Toys – What Is Appropriate ??
February 6, 2017 9:40 pm
Despite considerable government regulation of the toy industry, injuries related to the use of toys continue to be a significant childhood problem.
Parents and the pediatric community – often unaware of how toys receive their developmental and safety labeling and the degree to which age-labeling of toys can be discretionary – rely on the industry and regulations for direction and protection. In the face of these efforts, one third of these injuries occur in children under 5 years with a prominent peak-injury at 2 years of age. In addition, there is a spike in injuries during the summer months, and boys are injured more often than girls.
Toy labeling has 2 basic aspects. The first – safety labeling for hazards with small parts, balloons, or small balls that may present a choking risk – is mandatory. The second -developmental age-labeling – describes the age of the child for which the toy is intended, and sometimes has discretionary components. This aspect is more problematic to apply as there may be not only a customary chronological age that a toy is typically introduced, but also a developmental age-estimate, as well as a ‘targeted’ age at which the manufacturer intends for advertising (typically through child television viewing).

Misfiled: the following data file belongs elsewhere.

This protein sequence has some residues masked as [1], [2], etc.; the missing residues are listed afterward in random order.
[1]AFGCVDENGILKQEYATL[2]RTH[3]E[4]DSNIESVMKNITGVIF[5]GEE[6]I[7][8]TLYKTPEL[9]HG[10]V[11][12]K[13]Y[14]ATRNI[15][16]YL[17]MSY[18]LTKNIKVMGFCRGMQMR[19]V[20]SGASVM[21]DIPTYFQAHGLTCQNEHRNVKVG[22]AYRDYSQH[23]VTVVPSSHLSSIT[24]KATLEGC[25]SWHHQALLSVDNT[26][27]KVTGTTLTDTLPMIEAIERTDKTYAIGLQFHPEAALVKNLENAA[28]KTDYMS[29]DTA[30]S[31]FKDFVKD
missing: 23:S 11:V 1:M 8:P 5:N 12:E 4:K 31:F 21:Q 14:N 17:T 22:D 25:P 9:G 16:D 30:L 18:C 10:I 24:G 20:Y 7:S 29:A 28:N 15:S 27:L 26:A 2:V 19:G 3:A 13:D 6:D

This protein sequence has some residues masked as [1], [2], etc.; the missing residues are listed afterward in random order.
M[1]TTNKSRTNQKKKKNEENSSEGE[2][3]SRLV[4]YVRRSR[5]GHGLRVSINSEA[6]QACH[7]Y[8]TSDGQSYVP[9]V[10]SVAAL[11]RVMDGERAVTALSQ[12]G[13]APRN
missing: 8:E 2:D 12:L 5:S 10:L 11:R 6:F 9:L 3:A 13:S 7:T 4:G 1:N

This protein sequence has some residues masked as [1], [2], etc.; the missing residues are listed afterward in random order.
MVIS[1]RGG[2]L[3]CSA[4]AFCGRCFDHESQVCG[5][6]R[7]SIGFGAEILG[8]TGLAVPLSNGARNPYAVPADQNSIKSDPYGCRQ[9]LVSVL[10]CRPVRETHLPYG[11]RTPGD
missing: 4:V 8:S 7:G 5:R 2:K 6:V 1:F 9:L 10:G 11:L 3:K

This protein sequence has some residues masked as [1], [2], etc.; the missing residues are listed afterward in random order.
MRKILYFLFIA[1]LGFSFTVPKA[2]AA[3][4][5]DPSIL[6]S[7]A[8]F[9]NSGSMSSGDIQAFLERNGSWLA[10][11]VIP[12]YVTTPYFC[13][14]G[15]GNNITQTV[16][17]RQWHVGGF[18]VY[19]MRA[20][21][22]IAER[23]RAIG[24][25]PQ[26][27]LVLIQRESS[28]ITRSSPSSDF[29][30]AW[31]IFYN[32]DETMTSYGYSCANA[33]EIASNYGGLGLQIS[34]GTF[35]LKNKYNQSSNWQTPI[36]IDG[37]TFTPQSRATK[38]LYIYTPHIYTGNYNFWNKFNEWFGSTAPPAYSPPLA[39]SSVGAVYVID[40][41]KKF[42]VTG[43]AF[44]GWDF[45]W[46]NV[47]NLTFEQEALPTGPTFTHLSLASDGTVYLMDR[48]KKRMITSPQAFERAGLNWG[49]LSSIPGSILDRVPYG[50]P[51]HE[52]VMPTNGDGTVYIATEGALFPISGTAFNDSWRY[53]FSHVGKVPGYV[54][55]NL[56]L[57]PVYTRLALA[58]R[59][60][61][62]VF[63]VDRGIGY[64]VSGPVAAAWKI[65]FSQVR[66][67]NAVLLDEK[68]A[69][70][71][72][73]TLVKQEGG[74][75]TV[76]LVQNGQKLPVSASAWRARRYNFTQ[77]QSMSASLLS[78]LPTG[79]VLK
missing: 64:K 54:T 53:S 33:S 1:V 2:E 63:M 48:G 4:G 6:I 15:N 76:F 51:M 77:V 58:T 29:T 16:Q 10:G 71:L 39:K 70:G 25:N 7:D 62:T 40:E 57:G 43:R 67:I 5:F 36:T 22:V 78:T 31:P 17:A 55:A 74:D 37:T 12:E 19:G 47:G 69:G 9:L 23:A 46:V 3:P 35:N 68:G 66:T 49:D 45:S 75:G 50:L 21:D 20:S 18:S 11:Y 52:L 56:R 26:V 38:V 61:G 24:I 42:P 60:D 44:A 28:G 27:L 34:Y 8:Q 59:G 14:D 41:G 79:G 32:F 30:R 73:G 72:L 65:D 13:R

Testing done prior to marketing includes 1) small parts in a test cylinder (simulating a choking hazard), and 2) normal toy use/abuse (simulating what may happen if a toy is used inappropriately).
Significant concerns present in homes with 1) multigenerational families (as young children may have access to age-inappropriate toys), and 2) where there are developmentally challenged children. Appropriate toy-buying is helpful in reducing injuries, and parents should be aware of the potential hazards that may be caused by toys with sharp edges, heating elements, buttons, magnets and small batteries. Furthermore, use of ride-on toys should be supervised in a safe area, and broken toys should either be repaired or discarded.
Please remember that there is no limit to the types of objects that children will use as “toys,” and parents should be mindful of a child’s imagination and creativity.
Nick Yates, M.D.
Woodstock Pediatric Medicine